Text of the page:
I've said this before but in the UK when the 'mad cow scares' were at their height in the late 80s, 50% of the population was eating less meat and the other 50% was eating more meat as it became cheaper. Ok I'm exagerating the figures but the drift of what I'm saying is that a priority for some will always be health and for others, it will always be cost.

    lv

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    baffled harpy's Avatar
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    Default Re: Affluence and meat-eating

    Trouble is, even if it's a phase, there are a hell of a lot of people in places like China, so if they all start eating loads of meat it could do a lot of damage in the time it takes them to get past it. I gather there are some pro-animal groups in China now, so perhaps they can think of a way to make it seem uncool :/

    ETA also closer to home it would be good if vegetarianism and veganism weren't seen by some people here as a kind of elitist fad - though as we know there are people from a wide range of social backgrounds who are vegetarian and vegan.

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    Default Re: Affluence and meat-eating

    I watched a Dutch docu today.. they said by 2050 we will be 9.1 billion and consumption of animal products will have doubled because of rising standards in China, India,...

    They had an advertisement agency brainstorm on how they could bring the message to reduce consumption and one striking thing they said was "It can't be brought by a vegetarian. It has to be someone acclaimed to liking good food and knowledgeable about food. Someone that enjoys the good life but is not too fat. But not a vegetarian because that has a negative connotation to it." (freely translated, not exact phrasing)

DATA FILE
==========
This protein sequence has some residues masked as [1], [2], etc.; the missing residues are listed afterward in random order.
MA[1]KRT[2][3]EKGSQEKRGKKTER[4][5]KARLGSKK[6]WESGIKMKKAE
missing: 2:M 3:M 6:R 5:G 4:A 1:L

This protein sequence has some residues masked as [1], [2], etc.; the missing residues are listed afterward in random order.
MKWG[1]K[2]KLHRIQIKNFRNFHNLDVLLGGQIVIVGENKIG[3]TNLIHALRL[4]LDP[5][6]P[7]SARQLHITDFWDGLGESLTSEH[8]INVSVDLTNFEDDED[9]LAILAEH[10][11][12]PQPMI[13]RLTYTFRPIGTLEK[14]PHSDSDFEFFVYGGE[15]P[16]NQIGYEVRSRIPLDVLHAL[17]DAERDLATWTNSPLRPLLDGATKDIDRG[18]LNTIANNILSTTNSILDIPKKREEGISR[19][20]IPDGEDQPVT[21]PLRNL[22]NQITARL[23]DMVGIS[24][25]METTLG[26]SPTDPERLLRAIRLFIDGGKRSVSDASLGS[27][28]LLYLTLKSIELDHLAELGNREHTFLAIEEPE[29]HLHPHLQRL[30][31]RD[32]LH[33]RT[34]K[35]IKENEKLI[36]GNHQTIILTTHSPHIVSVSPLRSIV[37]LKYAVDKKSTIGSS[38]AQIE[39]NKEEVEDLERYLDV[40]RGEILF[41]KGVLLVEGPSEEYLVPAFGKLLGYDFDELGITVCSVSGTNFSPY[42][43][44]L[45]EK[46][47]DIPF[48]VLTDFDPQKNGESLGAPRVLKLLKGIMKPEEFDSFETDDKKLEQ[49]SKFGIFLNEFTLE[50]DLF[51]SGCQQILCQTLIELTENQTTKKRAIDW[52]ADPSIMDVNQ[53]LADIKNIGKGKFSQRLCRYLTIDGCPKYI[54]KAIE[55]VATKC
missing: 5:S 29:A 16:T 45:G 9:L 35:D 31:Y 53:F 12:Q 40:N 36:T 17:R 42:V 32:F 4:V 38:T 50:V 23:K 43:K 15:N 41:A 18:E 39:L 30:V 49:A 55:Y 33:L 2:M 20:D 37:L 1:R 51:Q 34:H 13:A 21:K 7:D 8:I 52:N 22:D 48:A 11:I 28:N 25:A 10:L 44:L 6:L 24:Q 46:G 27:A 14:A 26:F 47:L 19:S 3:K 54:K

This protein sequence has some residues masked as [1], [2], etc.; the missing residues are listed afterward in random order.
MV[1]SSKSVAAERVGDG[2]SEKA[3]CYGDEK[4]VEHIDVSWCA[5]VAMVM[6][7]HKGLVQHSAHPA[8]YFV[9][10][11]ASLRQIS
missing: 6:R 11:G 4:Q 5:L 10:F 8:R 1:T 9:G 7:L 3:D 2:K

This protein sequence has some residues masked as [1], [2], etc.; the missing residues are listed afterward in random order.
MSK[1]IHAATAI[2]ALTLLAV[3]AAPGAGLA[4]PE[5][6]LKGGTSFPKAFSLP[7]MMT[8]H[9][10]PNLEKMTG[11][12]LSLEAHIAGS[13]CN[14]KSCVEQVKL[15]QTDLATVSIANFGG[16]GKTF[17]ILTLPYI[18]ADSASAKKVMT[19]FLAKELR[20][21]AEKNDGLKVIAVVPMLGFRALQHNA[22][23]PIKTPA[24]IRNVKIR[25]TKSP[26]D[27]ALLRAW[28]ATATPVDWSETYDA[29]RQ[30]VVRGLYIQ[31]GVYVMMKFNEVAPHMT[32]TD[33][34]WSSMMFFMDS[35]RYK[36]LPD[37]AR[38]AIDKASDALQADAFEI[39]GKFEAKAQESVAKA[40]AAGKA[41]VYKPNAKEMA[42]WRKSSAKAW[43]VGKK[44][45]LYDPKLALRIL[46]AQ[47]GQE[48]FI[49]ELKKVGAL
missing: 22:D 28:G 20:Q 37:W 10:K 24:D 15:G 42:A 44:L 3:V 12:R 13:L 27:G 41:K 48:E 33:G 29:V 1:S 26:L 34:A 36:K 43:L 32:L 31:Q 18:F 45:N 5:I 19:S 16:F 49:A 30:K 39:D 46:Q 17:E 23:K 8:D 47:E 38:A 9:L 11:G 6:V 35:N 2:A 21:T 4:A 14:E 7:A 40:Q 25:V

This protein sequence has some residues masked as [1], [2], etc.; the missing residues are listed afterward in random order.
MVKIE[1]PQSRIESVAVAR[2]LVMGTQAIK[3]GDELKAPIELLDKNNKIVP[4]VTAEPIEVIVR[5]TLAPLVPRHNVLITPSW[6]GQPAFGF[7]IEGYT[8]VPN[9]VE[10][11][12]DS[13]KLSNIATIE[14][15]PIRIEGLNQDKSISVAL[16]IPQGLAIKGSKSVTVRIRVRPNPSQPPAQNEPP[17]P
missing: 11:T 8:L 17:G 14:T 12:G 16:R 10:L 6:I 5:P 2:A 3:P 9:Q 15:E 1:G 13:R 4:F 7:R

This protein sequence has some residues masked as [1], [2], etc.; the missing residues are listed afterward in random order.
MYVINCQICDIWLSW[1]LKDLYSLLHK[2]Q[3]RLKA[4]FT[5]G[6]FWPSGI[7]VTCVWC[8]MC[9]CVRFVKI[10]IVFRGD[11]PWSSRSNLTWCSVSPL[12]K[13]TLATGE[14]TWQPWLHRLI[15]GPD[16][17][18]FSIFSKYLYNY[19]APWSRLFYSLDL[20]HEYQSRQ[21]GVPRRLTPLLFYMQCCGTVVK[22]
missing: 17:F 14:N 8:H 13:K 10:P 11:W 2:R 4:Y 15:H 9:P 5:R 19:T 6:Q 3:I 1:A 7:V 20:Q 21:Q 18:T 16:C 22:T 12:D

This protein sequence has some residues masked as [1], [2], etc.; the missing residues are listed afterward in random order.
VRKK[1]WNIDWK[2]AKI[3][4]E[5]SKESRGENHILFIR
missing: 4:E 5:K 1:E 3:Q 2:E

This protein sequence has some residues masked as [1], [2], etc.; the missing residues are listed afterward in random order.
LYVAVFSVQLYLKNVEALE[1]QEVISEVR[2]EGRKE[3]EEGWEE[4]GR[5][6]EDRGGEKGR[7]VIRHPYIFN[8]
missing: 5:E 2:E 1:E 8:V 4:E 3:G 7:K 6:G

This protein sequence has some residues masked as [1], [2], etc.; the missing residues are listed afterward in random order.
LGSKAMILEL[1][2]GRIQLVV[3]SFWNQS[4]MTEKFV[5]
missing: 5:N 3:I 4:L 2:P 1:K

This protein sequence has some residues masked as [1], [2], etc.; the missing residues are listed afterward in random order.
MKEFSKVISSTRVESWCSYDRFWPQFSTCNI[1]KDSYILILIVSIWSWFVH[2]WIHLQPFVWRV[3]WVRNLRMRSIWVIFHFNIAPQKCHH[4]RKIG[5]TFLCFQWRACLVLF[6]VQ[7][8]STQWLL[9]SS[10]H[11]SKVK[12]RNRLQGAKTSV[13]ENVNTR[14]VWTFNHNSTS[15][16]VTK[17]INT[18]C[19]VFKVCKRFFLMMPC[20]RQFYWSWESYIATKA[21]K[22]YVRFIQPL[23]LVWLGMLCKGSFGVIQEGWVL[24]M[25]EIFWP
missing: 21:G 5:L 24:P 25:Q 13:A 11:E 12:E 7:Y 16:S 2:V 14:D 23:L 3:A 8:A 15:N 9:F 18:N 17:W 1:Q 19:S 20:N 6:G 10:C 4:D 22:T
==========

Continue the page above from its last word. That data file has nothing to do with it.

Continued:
People are dumb. But they are probably right, the messenger is probably more important than it should be.

  11. #11

    Default Re: Affluence and meat-eating

    I'd say the best messenger would be someone who is knowledgeable about health and is a former meat eater who can understand what it's like to have had meat as a main part of diet BUT can get the message across that a vegan diet is a lot tastier with more variety and that it is "good food"

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    Default Re: Affluence and meat-eating

    I think the health perspective is lost on most people. And health shouldn't be the primary reason anyway, nor the environment or sustainability but injustice to the individual non-human animal.

  13. #13
    leedsveg
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    Default Re: Affluence and meat-eating

    If a person goes vegan, I personally don't care a monkeys what their 'primary reason' for doing so was. All that matters is that they've gone vegan. Try telling omnis that health, the environment and sustainability are somehow of lesser importance and they'll just laugh in your face.

    Leedsveg

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    Default Re: Affluence and meat-eating

    With health there are always studies that say some meat is ok. The environment can handle us eating some meat as well some studies will say. The individual that is enslaved, abused, raped and murdered however will never say that a little is acceptable. Flakey vegans are not a long term solution. People have to truely get behind the idea that they are making a difference for others.

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    Default Re: Affluence and meat-eating

    I think that people who become Vegan have a much better chance of remaining Vegan, if their motivation for doing so is to reduce animal suffering rather than for health or environmental reasons.

    A lot of people who try to be environmentally friendly will every now and again throw a can away rather than recycling, or will drive when they could have walked. Similarly I think that vegans who become Vegan from a health/environment point of view would be more inclined to treat Veganism this way - I remember reading about one in the past who spoke of "Cheating" every now and again or being Vegetarian when they go to restaurants, and IMO this firstly undermines the concept of Veganism and secondly portrays it as a difficult and unhappy way to live where you need to "Cheat" to eat nice foods and where you need to compromise your ethics to have a social life/eat out.

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    leedsveg
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    Default Re: Affluence and meat-eating